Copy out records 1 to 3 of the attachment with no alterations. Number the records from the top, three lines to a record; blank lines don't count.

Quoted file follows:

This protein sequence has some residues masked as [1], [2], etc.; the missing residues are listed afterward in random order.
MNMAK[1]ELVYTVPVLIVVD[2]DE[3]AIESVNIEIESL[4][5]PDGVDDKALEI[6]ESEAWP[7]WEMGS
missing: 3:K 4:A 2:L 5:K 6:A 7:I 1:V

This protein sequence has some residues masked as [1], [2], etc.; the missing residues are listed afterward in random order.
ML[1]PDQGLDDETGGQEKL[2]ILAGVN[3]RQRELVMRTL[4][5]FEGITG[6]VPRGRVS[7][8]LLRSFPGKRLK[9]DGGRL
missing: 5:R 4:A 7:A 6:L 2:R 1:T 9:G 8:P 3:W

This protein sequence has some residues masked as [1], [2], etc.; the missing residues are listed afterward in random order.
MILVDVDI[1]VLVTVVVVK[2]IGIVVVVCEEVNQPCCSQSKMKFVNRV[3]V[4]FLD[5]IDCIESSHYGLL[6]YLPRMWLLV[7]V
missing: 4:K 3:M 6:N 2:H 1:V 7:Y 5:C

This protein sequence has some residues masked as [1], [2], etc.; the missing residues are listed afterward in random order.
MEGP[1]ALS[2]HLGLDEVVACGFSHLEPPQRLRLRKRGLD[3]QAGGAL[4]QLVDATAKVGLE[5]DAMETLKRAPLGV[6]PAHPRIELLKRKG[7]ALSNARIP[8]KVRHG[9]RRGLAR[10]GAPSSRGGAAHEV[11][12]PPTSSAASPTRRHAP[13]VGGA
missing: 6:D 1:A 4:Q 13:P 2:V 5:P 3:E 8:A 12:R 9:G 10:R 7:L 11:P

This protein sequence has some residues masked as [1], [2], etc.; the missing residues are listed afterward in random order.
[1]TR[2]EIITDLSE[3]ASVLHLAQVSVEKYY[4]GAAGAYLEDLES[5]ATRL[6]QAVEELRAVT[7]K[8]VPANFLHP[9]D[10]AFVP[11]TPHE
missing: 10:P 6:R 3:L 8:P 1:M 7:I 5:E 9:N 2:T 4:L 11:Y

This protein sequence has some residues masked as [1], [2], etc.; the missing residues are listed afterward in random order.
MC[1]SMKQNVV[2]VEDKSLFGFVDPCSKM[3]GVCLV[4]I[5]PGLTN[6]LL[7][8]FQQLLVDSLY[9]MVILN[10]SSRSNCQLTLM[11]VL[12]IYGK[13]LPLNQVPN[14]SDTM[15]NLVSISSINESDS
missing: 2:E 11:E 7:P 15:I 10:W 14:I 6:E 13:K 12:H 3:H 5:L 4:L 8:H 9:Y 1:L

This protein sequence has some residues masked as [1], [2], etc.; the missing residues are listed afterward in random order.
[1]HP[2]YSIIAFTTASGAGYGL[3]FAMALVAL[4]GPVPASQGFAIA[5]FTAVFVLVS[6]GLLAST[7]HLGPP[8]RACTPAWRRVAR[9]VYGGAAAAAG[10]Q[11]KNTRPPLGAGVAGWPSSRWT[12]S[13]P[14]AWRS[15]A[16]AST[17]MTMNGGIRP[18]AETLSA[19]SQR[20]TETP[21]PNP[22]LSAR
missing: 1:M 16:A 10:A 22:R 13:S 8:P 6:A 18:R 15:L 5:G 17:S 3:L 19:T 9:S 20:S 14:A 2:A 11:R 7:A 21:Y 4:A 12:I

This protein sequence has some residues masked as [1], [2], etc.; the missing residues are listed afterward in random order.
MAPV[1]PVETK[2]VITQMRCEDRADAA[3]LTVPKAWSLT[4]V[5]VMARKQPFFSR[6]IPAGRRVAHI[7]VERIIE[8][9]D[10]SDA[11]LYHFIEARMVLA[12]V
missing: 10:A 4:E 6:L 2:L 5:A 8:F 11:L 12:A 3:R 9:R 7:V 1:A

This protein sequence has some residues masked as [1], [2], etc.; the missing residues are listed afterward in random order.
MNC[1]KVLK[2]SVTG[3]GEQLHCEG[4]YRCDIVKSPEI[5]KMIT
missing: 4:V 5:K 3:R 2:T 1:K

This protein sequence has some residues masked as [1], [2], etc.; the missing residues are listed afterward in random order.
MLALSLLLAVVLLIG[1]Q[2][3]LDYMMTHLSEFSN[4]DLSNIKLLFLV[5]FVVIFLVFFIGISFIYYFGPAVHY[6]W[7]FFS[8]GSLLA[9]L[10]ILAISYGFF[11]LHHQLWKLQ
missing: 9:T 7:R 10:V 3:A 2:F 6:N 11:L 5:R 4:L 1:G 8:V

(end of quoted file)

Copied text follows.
This protein sequence has some residues masked as [1], [2], etc.; the missing residues are listed afterward in random order.
MNMAK[1]ELVYTVPVLIVVD[2]DE[3]AIESVNIEIESL[4][5]PDGVDDKALEI[6]ESEAWP[7]WEMGS
missing: 3:K 4:A 2:L 5:K 6:A 7:I 1:V

This protein sequence has some residues masked as [1], [2], etc.; the missing residues are listed afterward in random order.
ML[1]PDQGLDDETGGQEKL[2]ILAGVN[3]RQRELVMRTL[4][5]FEGITG[6]VPRGRVS[7][8]LLRSFPGKRLK[9]DGGRL
missing: 5:R 4:A 7:A 6:L 2:R 1:T 9:G 8:P 3:W

This protein sequence has some residues masked as [1], [2], etc.; the missing residues are listed afterward in random order.
MILVDVDI[1]VLVTVVVVK[2]IGIVVVVCEEVNQPCCSQSKMKFVNRV[3]V[4]FLD[5]IDCIESSHYGLL[6]YLPRMWLLV[7]V
missing: 4:K 3:M 6:N 2:H 1:V 7:Y 5:C